It’s hard for me to determine how much I liked the new Ghostbusters. I did like it, don’t get me wrong, but I’m not sure how much of my enjoyment came from the new product versus how much was Nostalgia driven.
Not that there is anything wrong with counting Nostalgia as a factor when reviewing films based off classic franchises from my childhood. Jurassic World’s extreme Nostalgia factor certainly influenced my review of the film, but my review of Independence Day: Resurgence proved that a long delayed sequel can’t rest on its Nostalgia factor alone.
Let’s look at the facts, scientifically, shall we, like the three Scientists and one Transit Worker that make up 2016’s new roster of Ghostbusters! NO SPOILERS ahead. If something doesn’t appear in the trailer or doesn’t happen in the 1st act, I won’t mention it here.Taking over for Bill Murray, Dan Aykroyd, the late Harold Ramis, and Ernie Hudson from 1984, are Kristen Wiig, Melissa McCarthy, Kate McKinnon, and Leslie Jones, respectively, as each does fill the archetype of their predecessor. Erin Gilbert (Wiig) is the new Dr. Peter Venkman (Murray), leader of the group and biggest skeptic, without any of Murray’s charm or sarcasm. Gilbert may be the flattest character in this film, and that’s a problem. Abby Yates (McCarthy) is an update on Dr. Raymond Stantz (Aykroyd) with just as much enthusiasm and dopey humor. Patty Tolan (Jones) is more or less Winston Zeddmore (Hudson), Black, street-smart, and last to join the team. The only actress to stand out in her role, separating herself from the archetype that existed previously, is McKinnon as Holtzmann, a much wackier version of Egon (Ramis) that steals the show, with the exception of…
Chris Hemsworth rocks this film so hard. While gender swapping the Receptionist feels right at home in a cast of all female Ghostbusters, Kevin (Hemsworth) is nothing like his predecessor Janine Melnitz (Annie Potts), filling a completely different role in the film/plot that elevates him past background character. If anything, this sexy Blond hunk has more in common with Rick Moranis’ Louis Tully; both in lack of intelligence and the desire to be a Ghostbuster (which, to be fair, in Moranis’ case, wasn’t examined until 1989’s Ghostbusters 2). The humor in this film is solid, and no one looks to be having a better time than Chris Hemsworth and Kate McKinnon.It does seem a pattern is arising, does it not? Aside from each female Ghostbuster bringing a slight twist to their pre-assigned archetype, none of it feels fresh except the aforementioned Kevin and Hotlzmann. The plot, while not using the same ghostly entity as the big bad from the 1984 film, does feel recycled, with little new to offer. If anything, it offers much less, with a much simpler plot than that involving the Gatekeeper, Keymaster, and Zuul, which was deliciously bizarre and mysterious, with a real sense of danger. While I appreciate the reboot’s successful attempt to explain why Ghosts are suddenly a thing in New York City, the evil Ghost plot falls flat on its face and the finale is more goofy and action packed than the original; a remake in the modern age of CGI in every sense of the word. There feels as though there is no peril in the end of the film, just an overabundance of CGI Ghouls. It also lacks charm. These new female comedians certainly have the chemistry and the comedic chops deserving of the roles they landed, but there’s still something missing. The ending to the 1st film is so great, with those four men on a roof, facing a God and a Building-Sized Stay Puft Marshmallow Man, with only their wits and whit. The stakes and the chemistry just isn’t all the way there in this new Ghostbusters.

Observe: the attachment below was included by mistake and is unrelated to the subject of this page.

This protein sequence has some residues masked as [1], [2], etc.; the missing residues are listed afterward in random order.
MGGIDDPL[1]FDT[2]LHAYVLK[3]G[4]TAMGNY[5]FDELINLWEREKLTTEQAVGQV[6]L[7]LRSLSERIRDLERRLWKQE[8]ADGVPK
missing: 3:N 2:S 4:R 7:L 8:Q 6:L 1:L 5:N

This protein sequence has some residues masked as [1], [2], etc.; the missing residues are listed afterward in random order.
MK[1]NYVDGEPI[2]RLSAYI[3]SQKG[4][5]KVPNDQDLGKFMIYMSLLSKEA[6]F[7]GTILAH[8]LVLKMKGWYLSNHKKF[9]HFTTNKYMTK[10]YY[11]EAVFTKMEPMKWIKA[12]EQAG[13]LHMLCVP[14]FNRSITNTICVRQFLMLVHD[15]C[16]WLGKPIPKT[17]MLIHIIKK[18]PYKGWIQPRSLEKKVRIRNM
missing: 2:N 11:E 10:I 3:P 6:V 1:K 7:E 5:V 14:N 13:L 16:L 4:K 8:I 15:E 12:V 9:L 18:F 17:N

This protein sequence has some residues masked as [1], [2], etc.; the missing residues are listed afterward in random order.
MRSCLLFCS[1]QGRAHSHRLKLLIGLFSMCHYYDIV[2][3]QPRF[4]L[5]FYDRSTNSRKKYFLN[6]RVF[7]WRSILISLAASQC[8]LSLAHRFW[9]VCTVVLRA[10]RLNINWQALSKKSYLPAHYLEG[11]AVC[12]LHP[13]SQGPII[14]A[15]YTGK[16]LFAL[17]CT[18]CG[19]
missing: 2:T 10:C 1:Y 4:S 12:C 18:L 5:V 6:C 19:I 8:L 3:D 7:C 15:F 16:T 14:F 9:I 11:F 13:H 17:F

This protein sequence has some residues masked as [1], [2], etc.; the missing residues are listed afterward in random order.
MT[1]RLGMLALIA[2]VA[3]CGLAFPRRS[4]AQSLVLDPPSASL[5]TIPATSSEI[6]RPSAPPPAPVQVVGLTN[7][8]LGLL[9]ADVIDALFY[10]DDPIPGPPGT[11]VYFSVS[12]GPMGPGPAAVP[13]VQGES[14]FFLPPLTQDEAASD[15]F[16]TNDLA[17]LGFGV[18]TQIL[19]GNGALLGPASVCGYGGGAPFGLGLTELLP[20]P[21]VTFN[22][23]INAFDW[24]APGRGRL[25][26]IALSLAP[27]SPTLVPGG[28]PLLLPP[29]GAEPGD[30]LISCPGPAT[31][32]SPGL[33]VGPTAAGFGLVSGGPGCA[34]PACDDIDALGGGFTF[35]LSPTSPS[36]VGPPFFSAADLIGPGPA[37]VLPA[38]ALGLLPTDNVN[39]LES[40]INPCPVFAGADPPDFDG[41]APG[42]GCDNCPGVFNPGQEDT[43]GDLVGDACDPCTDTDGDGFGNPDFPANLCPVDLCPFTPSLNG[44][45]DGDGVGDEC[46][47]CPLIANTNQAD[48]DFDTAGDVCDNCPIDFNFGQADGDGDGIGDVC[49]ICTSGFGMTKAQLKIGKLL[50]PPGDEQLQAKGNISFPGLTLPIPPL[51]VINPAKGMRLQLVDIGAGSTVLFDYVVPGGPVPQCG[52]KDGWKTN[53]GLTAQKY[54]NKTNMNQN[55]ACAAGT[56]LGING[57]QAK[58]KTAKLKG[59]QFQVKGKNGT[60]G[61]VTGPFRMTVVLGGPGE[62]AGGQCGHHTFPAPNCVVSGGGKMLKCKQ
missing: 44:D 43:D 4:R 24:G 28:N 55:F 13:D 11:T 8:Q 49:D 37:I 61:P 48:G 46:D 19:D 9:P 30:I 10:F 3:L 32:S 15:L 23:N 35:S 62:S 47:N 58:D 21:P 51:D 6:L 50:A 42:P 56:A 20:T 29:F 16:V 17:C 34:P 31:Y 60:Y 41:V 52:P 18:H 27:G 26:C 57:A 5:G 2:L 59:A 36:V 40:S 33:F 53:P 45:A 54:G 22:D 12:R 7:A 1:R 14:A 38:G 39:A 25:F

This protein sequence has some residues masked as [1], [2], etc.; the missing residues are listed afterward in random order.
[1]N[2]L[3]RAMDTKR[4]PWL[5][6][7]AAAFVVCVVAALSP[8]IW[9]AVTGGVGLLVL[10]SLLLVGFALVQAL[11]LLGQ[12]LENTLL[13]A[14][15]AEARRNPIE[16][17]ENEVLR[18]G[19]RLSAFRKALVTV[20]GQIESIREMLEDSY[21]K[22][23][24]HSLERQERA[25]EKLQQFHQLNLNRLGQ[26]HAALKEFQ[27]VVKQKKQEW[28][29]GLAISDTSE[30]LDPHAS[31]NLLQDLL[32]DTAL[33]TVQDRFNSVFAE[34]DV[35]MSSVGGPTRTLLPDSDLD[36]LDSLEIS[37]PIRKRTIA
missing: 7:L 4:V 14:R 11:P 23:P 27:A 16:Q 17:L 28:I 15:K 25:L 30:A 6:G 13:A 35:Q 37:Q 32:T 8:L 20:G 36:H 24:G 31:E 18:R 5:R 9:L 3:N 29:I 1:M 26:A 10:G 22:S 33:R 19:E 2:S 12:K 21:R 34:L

And since when can you “murder” a ghost? Aside from trapping one ghost, these new Ghostbusters expand to weapons that can pulverize ghosts… killing them again? The tricky fun of trapping ghosts is gone in exchange for modern day violence and unnecessary action.The humor does feel a bit off, but that is because the original film excelled in the humor of the 80s, while this reboot is obviously very modern. That being said, I think, like most modern takes of classic genres, the film is a little heavy on the humor and a bit light on character development, plot, and even the supernatural. Just compare Lethal Weapon (1987) to The Nice Guys (2016) as an example; both are the same genre and written by the same man, but the later goes overboard on the humor, losing the more poignant moments from the former. I was a bit turned off by all the jokes at the ladies’ expense, considering Director Paul Feig downplayed the fact he cast women in roles originally inhabited by men. I expected there to be some differences; obviously female character behave differently than men and will get into different comedic situations, but by the end of the film I was so tired about hearing jokes about women being able (or not being able) to do “a Man’s Job.” I don’t think it’s just the sexist haters that need to get over the fact that the Ghostbusters are now women; Feig should take a chill pill of his own.
Is this 2016 Reboot better than the original Ghostbusters? Hell, No! Is it better than Ghostbusters 2? Hell, Yes! Now that all that pesky world building is out of the way, I expect the inevitable NEW Ghostbusters 2 to be an even better film, hopefully relying more on originality than Nostalgia and tried and true archetypes. If you’re going to reboot a movie for a new generation, take some risks!
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